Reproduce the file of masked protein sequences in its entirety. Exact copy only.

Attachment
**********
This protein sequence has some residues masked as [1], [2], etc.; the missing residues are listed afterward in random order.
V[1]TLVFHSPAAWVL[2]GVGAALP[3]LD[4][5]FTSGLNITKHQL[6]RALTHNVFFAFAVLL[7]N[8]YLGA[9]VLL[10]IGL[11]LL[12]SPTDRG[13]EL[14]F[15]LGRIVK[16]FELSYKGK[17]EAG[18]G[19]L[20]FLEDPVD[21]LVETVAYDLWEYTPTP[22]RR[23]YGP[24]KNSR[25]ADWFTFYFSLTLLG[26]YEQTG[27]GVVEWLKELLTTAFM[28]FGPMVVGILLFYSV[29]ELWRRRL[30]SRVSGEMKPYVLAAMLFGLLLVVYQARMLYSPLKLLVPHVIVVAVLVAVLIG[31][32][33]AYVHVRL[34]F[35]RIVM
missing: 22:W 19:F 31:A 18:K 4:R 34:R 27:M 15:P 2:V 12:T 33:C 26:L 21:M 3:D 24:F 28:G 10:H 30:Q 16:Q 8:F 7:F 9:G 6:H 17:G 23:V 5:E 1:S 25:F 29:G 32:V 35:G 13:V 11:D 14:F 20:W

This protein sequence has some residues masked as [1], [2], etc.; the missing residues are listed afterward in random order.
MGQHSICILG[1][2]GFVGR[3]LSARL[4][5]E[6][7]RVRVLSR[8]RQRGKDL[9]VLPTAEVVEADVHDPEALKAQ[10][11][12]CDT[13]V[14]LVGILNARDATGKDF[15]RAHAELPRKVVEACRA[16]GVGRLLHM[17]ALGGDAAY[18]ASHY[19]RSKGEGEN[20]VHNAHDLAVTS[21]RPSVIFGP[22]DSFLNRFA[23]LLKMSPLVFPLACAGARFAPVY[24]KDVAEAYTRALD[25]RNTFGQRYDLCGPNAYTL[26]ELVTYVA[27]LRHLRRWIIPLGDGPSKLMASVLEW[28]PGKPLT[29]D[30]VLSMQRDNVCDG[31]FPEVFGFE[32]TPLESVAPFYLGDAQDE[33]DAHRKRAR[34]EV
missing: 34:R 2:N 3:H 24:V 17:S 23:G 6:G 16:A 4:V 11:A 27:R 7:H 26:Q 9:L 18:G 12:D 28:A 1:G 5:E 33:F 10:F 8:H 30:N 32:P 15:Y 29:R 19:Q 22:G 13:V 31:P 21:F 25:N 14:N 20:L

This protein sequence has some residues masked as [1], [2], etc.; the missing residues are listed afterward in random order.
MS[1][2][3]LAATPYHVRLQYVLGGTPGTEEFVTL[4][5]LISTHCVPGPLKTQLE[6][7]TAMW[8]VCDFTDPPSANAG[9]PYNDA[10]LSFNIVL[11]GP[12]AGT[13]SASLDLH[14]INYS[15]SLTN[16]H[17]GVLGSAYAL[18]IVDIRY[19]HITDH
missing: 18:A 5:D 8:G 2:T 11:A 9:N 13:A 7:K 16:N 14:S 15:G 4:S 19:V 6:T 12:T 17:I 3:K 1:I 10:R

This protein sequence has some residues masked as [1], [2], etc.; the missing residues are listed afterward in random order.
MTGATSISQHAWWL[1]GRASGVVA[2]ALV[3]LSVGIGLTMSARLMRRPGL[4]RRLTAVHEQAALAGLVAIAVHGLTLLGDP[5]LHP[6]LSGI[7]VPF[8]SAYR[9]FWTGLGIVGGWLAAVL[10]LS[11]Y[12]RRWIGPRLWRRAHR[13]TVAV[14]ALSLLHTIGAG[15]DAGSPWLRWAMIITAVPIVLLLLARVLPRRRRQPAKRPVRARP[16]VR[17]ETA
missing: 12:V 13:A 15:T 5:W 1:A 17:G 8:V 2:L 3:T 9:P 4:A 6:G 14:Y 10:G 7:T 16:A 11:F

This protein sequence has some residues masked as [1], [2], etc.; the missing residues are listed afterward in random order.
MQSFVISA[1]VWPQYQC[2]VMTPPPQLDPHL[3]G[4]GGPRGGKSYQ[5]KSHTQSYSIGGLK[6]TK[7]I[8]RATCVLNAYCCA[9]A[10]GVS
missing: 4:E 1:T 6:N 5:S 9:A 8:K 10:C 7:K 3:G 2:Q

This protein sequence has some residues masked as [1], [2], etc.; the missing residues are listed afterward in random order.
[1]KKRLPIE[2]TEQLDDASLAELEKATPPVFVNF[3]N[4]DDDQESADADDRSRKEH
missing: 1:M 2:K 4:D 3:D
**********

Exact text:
This protein sequence has some residues masked as [1], [2], etc.; the missing residues are listed afterward in random order.
V[1]TLVFHSPAAWVL[2]GVGAALP[3]LD[4][5]FTSGLNITKHQL[6]RALTHNVFFAFAVLL[7]N[8]YLGA[9]VLL[10]IGL[11]LL[12]SPTDRG[13]EL[14]F[15]LGRIVK[16]FELSYKGK[17]EAG[18]G[19]L[20]FLEDPVD[21]LVETVAYDLWEYTPTP[22]RR[23]YGP[24]KNSR[25]ADWFTFYFSLTLLG[26]YEQTG[27]GVVEWLKELLTTAFM[28]FGPMVVGILLFYSV[29]ELWRRRL[30]SRVSGEMKPYVLAAMLFGLLLVVYQARMLYSPLKLLVPHVIVVAVLVAVLIG[31][32][33]AYVHVRL[34]F[35]RIVM
missing: 22:W 19:F 31:A 18:K 4:R 34:R 27:M 15:P 2:V 12:T 33:C 26:L 21:M 3:D 24:F 28:G 10:H 30:Q 16:Q 8:F 7:F 9:G 6:H 17:G 23:V 5:E 1:S 25:F 29:G 32:V 35:G 13:V 11:D 14:F 20:W

This protein sequence has some residues masked as [1], [2], etc.; the missing residues are listed afterward in random order.
MGQHSICILG[1][2]GFVGR[3]LSARL[4][5]E[6][7]RVRVLSR[8]RQRGKDL[9]VLPTAEVVEADVHDPEALKAQ[10][11][12]CDT[13]V[14]LVGILNARDATGKDF[15]RAHAELPRKVVEACRA[16]GVGRLLHM[17]ALGGDAAY[18]ASHY[19]RSKGEGEN[20]VHNAHDLAVTS[21]RPSVIFGP[22]DSFLNRFA[23]LLKMSPLVFPLACAGARFAPVY[24]KDVAEAYTRALD[25]RNTFGQRYDLCGPNAYTL[26]ELVTYVA[27]LRHLRRWIIPLGDGPSKLMASVLEW[28]PGKPLT[29]D[30]VLSMQRDNVCDG[31]FPEVFGFE[32]TPLESVAPFYLGDAQDE[33]DAHRKRAR[34]EV
missing: 34:R 2:N 3:H 24:V 17:S 23:G 6:G 16:A 4:V 11:A 27:R 7:H 26:Q 9:L 18:G 12:D 28:A 1:G 5:E 33:F 10:F 8:H 30:N 32:P 15:Y 29:R 19:Q 22:G 13:V 31:P 21:F 25:N 14:N 20:L

This protein sequence has some residues masked as [1], [2], etc.; the missing residues are listed afterward in random order.
MS[1][2][3]LAATPYHVRLQYVLGGTPGTEEFVTL[4][5]LISTHCVPGPLKTQLE[6][7]TAMW[8]VCDFTDPPSANAG[9]PYNDA[10]LSFNIVL[11]GP[12]AGT[13]SASLDLH[14]INYS[15]SLTN[16]H[17]GVLGSAYAL[18]IVDIRY[19]HITDH
missing: 18:A 5:D 8:G 2:T 11:A 9:N 13:A 7:K 16:N 14:S 15:G 4:S 19:V 6:T 12:T 17:I 3:K 1:I 10:R

This protein sequence has some residues masked as [1], [2], etc.; the missing residues are listed afterward in random order.
MTGATSISQHAWWL[1]GRASGVVA[2]ALV[3]LSVGIGLTMSARLMRRPGL[4]RRLTAVHEQAALAGLVAIAVHGLTLLGDP[5]LHP[6]LSGI[7]VPF[8]SAYR[9]FWTGLGIVGGWLAAVL[10]LS[11]Y[12]RRWIGPRLWRRAHR[13]TVAV[14]ALSLLHTIGAG[15]DAGSPWLRWAMIITAVPIVLLLLARVLPRRRRQPAKRPVRARP[16]VR[17]ETA
missing: 12:V 13:A 15:T 5:W 1:A 17:G 8:V 2:L 3:T 9:P 4:A 6:G 14:Y 10:G 7:T 16:A 11:F

This protein sequence has some residues masked as [1], [2], etc.; the missing residues are listed afterward in random order.
MQSFVISA[1]VWPQYQC[2]VMTPPPQLDPHL[3]G[4]GGPRGGKSYQ[5]KSHTQSYSIGGLK[6]TK[7]I[8]RATCVLNAYCCA[9]A[10]GVS
missing: 4:E 1:T 6:N 5:S 9:A 8:K 10:C 7:K 3:G 2:Q

This protein sequence has some residues masked as [1], [2], etc.; the missing residues are listed afterward in random order.
[1]KKRLPIE[2]TEQLDDASLAELEKATPPVFVNF[3]N[4]DDDQESADADDRSRKEH
missing: 1:M 2:K 4:D 3:D